Since I've started kegging I've been always bottling a six pack of every batch. I've done this with a carbonated keg and a beer gun, but foaming was an issue and I always made a mess. I figured an easier and cleaner way would be to bottle immediately after I rack to the keg while the beer is still flat and drop a carbonation drop in each bottle.
Two particular batches, a honey blonde ale and a light scotch ale, have both tasted awesome in the keg all the way to the last drop. I just recently tried a bottle of each of these beers, and both have a strong clove character, almost like a saison aftertaste. Ive bottled for a couple of years and have never had an infection or another beer with a similar flavor. The only source of contamination would be my beer gun and hose, the bottles, or the carbonation drops. Ive only used my beer gun half a dozen times and always clean it after each use and sanitize with star san before each use. My bottle sanitation is the same as its always been.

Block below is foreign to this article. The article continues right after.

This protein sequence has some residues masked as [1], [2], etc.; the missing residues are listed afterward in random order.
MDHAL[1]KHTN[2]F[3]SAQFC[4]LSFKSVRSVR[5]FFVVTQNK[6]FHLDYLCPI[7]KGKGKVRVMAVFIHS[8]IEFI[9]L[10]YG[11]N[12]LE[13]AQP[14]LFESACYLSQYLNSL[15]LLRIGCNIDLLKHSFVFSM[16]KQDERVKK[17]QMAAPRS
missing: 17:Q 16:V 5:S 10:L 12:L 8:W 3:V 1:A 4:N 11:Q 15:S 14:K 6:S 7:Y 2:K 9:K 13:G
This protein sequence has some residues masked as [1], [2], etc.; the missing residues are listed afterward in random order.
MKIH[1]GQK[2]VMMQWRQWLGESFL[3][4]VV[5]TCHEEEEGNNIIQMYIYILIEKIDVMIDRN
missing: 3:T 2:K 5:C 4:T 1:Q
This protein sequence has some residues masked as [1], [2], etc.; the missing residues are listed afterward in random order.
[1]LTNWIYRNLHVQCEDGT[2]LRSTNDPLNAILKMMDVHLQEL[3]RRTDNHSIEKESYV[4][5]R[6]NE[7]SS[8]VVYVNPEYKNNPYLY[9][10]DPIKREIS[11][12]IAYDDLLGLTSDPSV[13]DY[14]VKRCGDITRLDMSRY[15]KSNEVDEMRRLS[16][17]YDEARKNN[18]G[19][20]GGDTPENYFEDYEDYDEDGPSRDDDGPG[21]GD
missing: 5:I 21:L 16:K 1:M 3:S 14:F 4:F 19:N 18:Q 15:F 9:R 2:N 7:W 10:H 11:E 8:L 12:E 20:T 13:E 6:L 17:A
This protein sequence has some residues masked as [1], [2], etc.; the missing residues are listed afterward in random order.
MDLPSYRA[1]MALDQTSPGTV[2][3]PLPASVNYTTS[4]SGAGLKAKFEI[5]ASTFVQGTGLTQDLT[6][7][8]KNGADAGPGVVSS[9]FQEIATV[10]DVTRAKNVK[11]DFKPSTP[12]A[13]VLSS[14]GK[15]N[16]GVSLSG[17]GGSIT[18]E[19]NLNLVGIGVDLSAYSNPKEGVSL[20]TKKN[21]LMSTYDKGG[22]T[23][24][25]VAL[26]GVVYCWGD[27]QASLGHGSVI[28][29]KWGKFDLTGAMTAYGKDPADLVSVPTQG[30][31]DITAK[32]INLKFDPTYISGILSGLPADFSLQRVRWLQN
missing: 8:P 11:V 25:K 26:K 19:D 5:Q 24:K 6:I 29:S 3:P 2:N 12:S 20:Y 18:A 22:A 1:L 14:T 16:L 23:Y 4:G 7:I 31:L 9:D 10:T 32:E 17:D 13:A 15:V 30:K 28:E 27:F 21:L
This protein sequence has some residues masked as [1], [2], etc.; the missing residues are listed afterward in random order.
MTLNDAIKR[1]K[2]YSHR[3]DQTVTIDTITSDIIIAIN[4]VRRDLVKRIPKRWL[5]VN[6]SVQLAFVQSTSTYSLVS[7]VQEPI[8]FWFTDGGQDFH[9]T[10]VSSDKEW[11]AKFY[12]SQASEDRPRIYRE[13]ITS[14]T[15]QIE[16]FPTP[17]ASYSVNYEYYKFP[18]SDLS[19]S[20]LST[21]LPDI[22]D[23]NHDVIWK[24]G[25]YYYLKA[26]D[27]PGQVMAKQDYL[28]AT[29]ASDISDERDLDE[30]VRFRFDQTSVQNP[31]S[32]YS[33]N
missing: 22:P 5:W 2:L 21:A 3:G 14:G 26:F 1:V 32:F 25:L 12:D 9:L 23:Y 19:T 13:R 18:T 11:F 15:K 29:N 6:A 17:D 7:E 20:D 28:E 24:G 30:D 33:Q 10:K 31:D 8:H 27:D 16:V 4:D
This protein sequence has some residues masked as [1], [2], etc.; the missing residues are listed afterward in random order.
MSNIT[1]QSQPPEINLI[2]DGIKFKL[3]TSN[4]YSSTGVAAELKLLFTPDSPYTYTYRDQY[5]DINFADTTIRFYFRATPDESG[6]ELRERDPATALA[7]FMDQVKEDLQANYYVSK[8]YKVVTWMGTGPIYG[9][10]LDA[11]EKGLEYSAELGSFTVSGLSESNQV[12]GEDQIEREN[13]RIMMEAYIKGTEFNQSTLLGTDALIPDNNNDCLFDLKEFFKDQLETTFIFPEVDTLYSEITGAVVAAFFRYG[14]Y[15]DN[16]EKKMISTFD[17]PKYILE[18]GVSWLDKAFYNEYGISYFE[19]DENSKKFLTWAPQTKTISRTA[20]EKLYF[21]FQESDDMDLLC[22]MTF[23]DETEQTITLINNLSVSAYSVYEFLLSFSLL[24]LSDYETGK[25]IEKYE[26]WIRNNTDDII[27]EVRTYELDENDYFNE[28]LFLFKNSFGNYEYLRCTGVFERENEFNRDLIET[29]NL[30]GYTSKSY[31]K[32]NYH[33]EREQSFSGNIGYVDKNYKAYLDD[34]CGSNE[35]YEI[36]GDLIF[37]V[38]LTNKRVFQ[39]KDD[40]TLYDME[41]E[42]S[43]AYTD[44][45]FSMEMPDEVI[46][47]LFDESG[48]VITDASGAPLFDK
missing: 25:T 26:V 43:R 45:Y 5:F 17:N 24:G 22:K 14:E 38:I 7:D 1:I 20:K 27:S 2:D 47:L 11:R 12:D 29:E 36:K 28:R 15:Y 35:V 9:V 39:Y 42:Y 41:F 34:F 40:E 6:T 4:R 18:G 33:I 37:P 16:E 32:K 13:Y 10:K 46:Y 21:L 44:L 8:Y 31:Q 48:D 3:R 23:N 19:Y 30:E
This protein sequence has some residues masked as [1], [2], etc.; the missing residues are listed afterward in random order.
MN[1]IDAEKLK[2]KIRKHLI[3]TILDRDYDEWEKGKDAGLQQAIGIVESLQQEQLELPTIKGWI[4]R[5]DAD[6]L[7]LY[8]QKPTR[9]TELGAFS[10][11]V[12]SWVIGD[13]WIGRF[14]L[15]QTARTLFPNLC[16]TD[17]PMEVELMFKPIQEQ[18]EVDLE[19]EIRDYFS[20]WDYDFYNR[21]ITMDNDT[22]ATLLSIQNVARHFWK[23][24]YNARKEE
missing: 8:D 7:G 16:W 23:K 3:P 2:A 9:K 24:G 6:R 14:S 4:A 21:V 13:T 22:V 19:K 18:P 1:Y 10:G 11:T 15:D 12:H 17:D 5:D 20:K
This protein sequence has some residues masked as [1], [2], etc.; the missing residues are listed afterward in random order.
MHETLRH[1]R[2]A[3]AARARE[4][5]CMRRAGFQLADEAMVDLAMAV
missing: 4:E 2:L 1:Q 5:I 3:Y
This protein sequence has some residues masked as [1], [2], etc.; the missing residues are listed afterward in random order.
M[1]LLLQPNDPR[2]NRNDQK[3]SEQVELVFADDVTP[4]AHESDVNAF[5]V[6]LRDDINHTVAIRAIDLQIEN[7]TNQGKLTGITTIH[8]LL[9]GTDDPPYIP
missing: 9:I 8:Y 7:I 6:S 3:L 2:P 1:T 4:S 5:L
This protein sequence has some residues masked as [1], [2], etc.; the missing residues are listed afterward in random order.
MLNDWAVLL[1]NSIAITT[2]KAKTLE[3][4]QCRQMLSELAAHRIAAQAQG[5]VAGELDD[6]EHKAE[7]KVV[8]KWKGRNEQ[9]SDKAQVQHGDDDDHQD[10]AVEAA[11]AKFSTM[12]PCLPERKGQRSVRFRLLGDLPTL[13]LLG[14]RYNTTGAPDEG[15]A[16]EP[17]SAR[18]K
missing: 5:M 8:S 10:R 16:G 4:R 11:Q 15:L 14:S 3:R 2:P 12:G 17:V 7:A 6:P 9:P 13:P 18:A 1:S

My initial thought was the flavor was coming from the carbonation drops, as Ive only used them in this case. Ive search the threads and it seems this is not likely. The yeast I used for both was US-05 and I fermented around 60 °F, and since the kegs tasted fine, I dont think fermentation or yeast is the issue. I used a beer gun to bottle the flat beer from the kegs, but didnt purge the bottles with CO2. I wouldnt think it would be oxidation as when I used to bottle normally, I never purged the bottles.
The only other variable thats new to my process is the use of gelatin in the primary before kegging for both of these brews. Is it possible that the gelatin had stripped out so much yeast, that the remaining yeast in the bottles got super stressed when carbing and produced this off flavor?
Im just curious if anyone else has had a similar issue.